York, ME – The family of a fallen Maine state trooper was asked to take down a Thin Blue Line flag honoring the 55th anniversary of his murder in the line of duty out of concerns it was offensive.
Charlie Black, the son of fallen Maine State Police Trooper Charles Black, put the flag on a telephone pole at the York Street intersection of his family’s compound on Andrews Way in early July, according to the Bangor Daily News.
Trooper Black, 28, was shot and killed on July 9, 1964 while responding to a bank robbery in South Berwick, according to the Officer Down Memorial Page.
Charlie was born just weeks after his hero father was murdered, the Bangor Daily News reported.
His mother, Mary Black Andrews, said her son had flown the flag to honor his father’s memory and service to Maine, and she was furious that the town wanted it taken down.
“God forbid we should offend anyone,” Andrews told the Bangor Daily News. “It bothers me tremendously. It’s the anniversary of his death. He gave his life to protect the public, and I gave my life to this town, and we can’t even celebrate this person. I’m sorry I offended them. It’s coming down and it won’t happen again.”
She took her fallen husband’s tribute down on July 22.
York Police Chief Charles Szeniawski said Andrews and her son weren’t breaking any laws, the Bangor Daily News reported.
“There is no policy about flags. Can anyone put anything up there? I don’t know. Maybe it’s something we should look at,” Chief Szeniawski said.
The problem with the tribute to the fallen trooper arose after the York Diversity Forum complained to town officials that the Thin Blue Line flag could be sending a racist message, the Bangor Daily News reported.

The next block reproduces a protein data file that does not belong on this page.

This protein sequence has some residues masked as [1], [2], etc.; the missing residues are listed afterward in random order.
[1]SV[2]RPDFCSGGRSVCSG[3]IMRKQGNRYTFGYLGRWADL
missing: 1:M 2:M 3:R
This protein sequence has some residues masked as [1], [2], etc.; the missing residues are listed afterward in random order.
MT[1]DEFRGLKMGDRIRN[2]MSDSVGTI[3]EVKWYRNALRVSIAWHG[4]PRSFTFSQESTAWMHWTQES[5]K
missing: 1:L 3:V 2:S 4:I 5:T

York Town Manager Steve Burns said he was aware that white supremacist groups had waved the Thin Blue Line flag during the Charlottesville, Virginia demonstrations in 2017.
“I don’t know what the right outcome is,” Burns told the Bangor Daily News. “This family was putting up the flag in memory of Mary’s husband. She’s feeling hurt right now. I also don’t want some visitor to think it’s a racist flag. So I’m glad it’s down. I don’t want the community festering over this.”
So even though it didn’t violate and any town ordinances and was supposed to be a tribute to a fallen trooper, he asked Andrews – whom he called his friend – to take the Thin Blue Line flag down.
Shockingly, the president of the York Diversity Forum told the Bangor Daily News she didn’t even know the background of the tribute to which she was objecting.
“It looks just like an American flag but it’s black and white,” York Diversity Forum President Susan Kepner initially said. “We were concerned about the message that sends. We get along well with the Police Department, and we honor fallen heroes as well as anyone else. We would just like positive messages out there.”
Kepner claimed the Thin Blue Line flag was a problem because it had been used in Charlottesville as a unifying symbol for white nationalists, the Bangor Daily News reported.
It was clear the York Diversity Forum hadn’t done its homework on the history of the Thin Blue Line flag.
In fact, the term “thin blue line” has been popular with law enforcement officers since the 1950s and has nothing to do with the white supremacy movement.
"Anti-police activists routinely make false claims about pro-police symbols to dissuade people from openly showing support for police,” said Christopher Berg, Editor-in-Chief of Blue Lives Matter. "It's cowardly to cater to these baseless claims."
After the news of what the York Diversity Forum had done became public, they found themselves facing a lot of blowback from the community.
So the organization tried to walk back its original assertions, WGME reported.
"We never asked for the flag to be taken down. It was clear that there was no incendiary motivations for why they put it up," Christine Hartwell, a spokeswoman for the York Diversity Forum, told WGME.
The flag was moved to a spot inside the family’s property and Charlie Black has called for peace in the community, the Bangor Daily News reported.
But it was also clear that giving in to the town’s request didn’t mean he had let the uninformed people who associated the flag with white supremacists win.
“The Thin Blue Line symbol belongs to us and we’re not going to let anyone hijack it. We’re not giving it up,” Charlie told the Bangor Daily News.